• 7.
    Wickström, Anne
    et al.
    Umeå University, Sweden.
    Fagerström, Maria
    Linköping University, Department of Medical and Health Sciences. Linköping University, Faculty of Medicine and Health Sciences. Region Östergötland, Heart and Medicine Center, Rehabilitation Center.
    Wickström, Lucas
    Linköping University, Department of Computer and Information Science. Linköping University, Faculty of Science & Engineering.
    Granasen, Gabriel
    Umeå University, Sweden.
    Dahle, Charlotte
    Linköping University, Department of Clinical and Experimental Medicine, Division of Neuro and Inflammation Science. Linköping University, Faculty of Medicine and Health Sciences. Region Östergötland, Center for Diagnostics, Department of Clinical Immunology and Transfusion Medicine.
    Vrethem, Magnus
    Linköping University, Department of Clinical and Experimental Medicine, Division of Neuro and Inflammation Science. Linköping University, Faculty of Medicine and Health Sciences. Region Östergötland, Local Health Care Services in Central Östergötland, Department of Neurology.
    Sundstrom, Peter
    Umeå University, Sweden.
    The impact of adjusted work conditions and disease-modifying drugs on work ability in multiple sclerosis2017In: Multiple Sclerosis, ISSN 1352-4585, E-ISSN 1477-0970, Vol. 23, no 8, p. 1137-1147Article in journal (Refereed)
    Abstract [en]

    Background: Multiple sclerosis (MS) is a neurological disorder that causes significantly reduced ability to work, and the Expanded Disability Status Scale (EDSS) is one of the main predictors for reduced work ability. Objectives: To investigate how work requirements, flexible work conditions and disease-modifying drugs (DMDs) influence the work ability in relation to different EDSS grades in two MS populations. Methods: Work ability was studied in two MS populations: one in the southern and one in the northern part of Sweden, both demographically similar. In the latter population, more active work-promoting interventions have been practised and second-generation DMDs have been widely used from the onset of disease for several years. Results: The proportion of MS patients who participated in the workforce or studied was significantly higher in the northern compared with the southern population (pamp;lt;0.001). The employees in the northern population had significantly lower requirements, greater adapted work conditions and were able to work more hours per week. Higher EDSS was associated with lower reduction in number of worked hours per week in the northern population (p=0.042). Conclusion: Our data indicated that treatment strategy and adjusted work conditions have impact on work ability in MS.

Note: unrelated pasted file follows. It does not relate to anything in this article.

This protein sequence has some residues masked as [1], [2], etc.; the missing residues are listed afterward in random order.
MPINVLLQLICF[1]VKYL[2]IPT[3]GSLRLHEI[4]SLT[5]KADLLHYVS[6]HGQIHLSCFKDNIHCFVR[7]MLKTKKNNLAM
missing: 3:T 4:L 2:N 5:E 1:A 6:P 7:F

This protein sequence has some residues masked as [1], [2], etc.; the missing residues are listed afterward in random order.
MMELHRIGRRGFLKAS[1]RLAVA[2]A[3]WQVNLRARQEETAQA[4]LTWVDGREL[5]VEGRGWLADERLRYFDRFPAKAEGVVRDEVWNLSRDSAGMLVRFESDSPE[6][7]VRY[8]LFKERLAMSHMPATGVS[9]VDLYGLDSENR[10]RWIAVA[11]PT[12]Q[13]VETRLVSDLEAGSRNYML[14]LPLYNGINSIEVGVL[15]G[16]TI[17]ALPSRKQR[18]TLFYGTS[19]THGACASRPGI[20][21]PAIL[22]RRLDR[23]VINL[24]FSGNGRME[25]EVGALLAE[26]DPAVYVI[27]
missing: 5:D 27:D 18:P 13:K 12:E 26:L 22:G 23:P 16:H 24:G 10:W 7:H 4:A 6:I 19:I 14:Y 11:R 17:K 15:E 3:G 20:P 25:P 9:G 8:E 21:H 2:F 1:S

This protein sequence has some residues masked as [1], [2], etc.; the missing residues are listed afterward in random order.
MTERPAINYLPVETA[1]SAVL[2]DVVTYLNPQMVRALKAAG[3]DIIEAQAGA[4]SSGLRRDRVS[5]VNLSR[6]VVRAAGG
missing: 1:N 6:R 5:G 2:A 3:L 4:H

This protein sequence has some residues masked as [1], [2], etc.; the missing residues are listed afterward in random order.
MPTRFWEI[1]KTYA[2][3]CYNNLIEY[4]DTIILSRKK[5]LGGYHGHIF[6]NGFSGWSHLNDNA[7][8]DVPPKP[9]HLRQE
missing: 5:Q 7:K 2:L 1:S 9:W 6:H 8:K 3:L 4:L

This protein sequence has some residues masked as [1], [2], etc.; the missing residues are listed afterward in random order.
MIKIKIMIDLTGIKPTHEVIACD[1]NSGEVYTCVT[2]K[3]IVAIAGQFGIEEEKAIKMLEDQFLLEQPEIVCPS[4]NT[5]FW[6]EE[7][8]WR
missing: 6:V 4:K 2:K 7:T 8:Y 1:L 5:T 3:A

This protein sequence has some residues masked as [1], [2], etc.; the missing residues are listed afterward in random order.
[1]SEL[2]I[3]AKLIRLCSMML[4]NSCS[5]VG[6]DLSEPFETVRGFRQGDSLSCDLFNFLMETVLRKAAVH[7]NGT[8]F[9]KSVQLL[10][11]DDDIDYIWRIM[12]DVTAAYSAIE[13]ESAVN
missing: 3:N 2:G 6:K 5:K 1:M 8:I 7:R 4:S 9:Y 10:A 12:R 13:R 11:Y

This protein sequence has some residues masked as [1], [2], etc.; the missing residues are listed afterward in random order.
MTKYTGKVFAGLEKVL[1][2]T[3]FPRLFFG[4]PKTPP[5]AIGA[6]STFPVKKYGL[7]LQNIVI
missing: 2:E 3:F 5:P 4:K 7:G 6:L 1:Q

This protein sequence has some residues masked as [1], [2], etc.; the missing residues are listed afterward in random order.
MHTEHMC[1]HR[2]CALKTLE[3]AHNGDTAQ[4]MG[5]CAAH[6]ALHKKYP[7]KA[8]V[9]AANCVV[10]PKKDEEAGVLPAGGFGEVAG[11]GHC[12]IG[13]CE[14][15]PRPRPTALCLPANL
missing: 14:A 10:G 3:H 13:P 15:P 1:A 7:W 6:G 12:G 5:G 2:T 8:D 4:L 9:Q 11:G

• 8.
    Östlund, Gunnel
    et al.
    Department of Social Work, School of Health Care and Social Welfare, Mälardalen University, Eskilstuna, Sweden.
    Björk, Mathilda
    Linköping University, Faculty of Medicine and Health Sciences. Region Östergötland, Heart and Medicine Center, Rehabilitation Center. Linköping University, Department of Medical and Health Sciences, Division of Community Medicine. Department of Rehabilitation, School of Health Sciences, Jönköping University, Jönköping, Sweden.